Computer consultant sentenced to prison for access device fraud scheme
For Immediate Release
U.S. Attorney's Office, Northern District of Georgia
ATLANTA – Kevin Kirton has been sentenced for running an access device fraud scheme that involved stealing over $600,000 in fraudulent tax refunds from the Internal Revenue Service.
“Kirton created technical ‘solutions’ to conduct his own fraud schemes and help others commit fraud,” said U.S. Attorney Kurt R. Erskine. “Every thief believes they have developed a new undetectable method to steal. As in this case, they will be caught, prosecuted, and face years in federal prison to contemplate their failed endeavor.”
“Kirton was part of a significant tax fraud scheme and his operation defrauded American taxpayers by using stolen identities to solicit the issuance of fraudulent tax refunds,” said Special Agent in Charge, James E. Dorsey, IRS. “This sentencing should serve as a warning to other would-be schemers. As tax filing season continues, those attempting similar thefts from the US Treasury should be aware, Special Agents of IRS – Criminal Investigation will continue the aggressive pursuit of anyone attempting to defraud America's tax system."
“As evidenced by the length of the prison sentence in this case, fraud is a pernicious crime, especially when it involves identity theft.” said U.S. Secret Service Special Agent in Charge Steven R. Baisel. “The Secret Service along with our federal partners will continue to aggressively investigate and bring to justice those attempting to compromise our financial infrastructure.”
“The egregious criminal conduct in this case resulted in the theft of both identities and tax refunds, and shows once again that crime does not pay,” stated Kyle A. Myles, Special Agent in Charge, Federal Deposit Insurance Corporation – Office of Inspector General (FDIC-OIG). “We continue to work together with our law enforcement partners to combat financial crime -- and its impact on our nation’s banks and financial institutions.”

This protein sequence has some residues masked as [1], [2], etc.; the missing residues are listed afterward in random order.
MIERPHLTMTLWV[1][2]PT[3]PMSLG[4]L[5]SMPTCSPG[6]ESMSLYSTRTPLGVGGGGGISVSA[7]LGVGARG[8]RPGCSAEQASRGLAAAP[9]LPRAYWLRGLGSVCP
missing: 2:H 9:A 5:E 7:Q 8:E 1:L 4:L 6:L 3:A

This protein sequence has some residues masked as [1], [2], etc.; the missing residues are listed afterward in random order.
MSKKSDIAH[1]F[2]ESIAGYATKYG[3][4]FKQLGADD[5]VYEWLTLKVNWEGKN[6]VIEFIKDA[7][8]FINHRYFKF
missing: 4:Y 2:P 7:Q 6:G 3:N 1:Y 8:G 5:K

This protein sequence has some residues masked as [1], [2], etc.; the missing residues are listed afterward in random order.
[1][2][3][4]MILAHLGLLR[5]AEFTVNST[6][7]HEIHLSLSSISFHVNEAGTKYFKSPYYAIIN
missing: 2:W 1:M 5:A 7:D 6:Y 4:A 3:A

According to U.S. Attorney Erskine, the charges and other information presented in court: Kevin Kirton created a computer program to file fraudulent federal income tax returns with the IRS. The computer program stored stolen identities and could be used to submit fraudulent tax returns in the names of stolen identities to the IRS, effectively automating stolen identity tax refund fraud. The computer program could be accessed remotely via the internet to prepare fraudulent tax returns. The resulting fraudulent tax refunds were deposited onto prepaid debit cards in the names of identity theft victims.
To help conceal the fraud activity, Kirton developed techniques to hide Internet Protocol addresses so the IRS could not trace a fraudulent tax return back to one particular origination point. Kirton also set up a bootleg phone system that he believed would not be susceptible to wiretaps to communicate with other criminals.
A search warrant was conducted at Kirton’s residence and law enforcement discovered, among other things, hundreds of prepaid debit cards in the names of identity theft victims and numerous fake driver’s licenses. Law enforcement also found a Treasury Inspector General for Tax Administration information booklet titled “Income and Withholding Verification Processes are Resulting in the Issuance of Potentially Fraudulent Tax Refunds.”
While Kirton’s case was pending and he was out on bond, he telephonically contacted an associate who was detained at the Robert A. Deyton Detention Facility, seeking to influence the testimony of a cooperator in his case. Recorded jail calls between Kirton and his jailed associate show that Kirton repeatedly sought to convey veiled threats to the cooperator through the jailed associate. Due to this conduct, Kirton’s bond was revoked and he was detained pending resolution of his case.
Kevin Kirton, 44, of Dallas, Georgia, was sentenced on March 14, 2022, to six years, nine months in prison, to be followed by three years of supervised release, and ordered to pay restitution in the amount of $629,551. On June 17, 2021, he pleaded guilty to access device fraud and aggravated identity theft.
This case was investigated by the Internal Revenue Service - Criminal Investigation, the U.S. Secret Service, and the Federal Deposit Insurance Corporation – Office of Inspector General.
Assistant U.S. Attorneys Samir Kaushal and Alana Black and Special Assistant U.S. Attorney Zack Howard prosecuted the case.
For further information please contact the U.S. Attorney’s Public Affairs Office at USAGAN.PressEmails@usdoj.gov or (404) 581-6016. The Internet address for the U.S. Attorney’s Office for the Northern District of Georgia is http://www.justice.gov/usao-ndga.
Updated March 18, 2022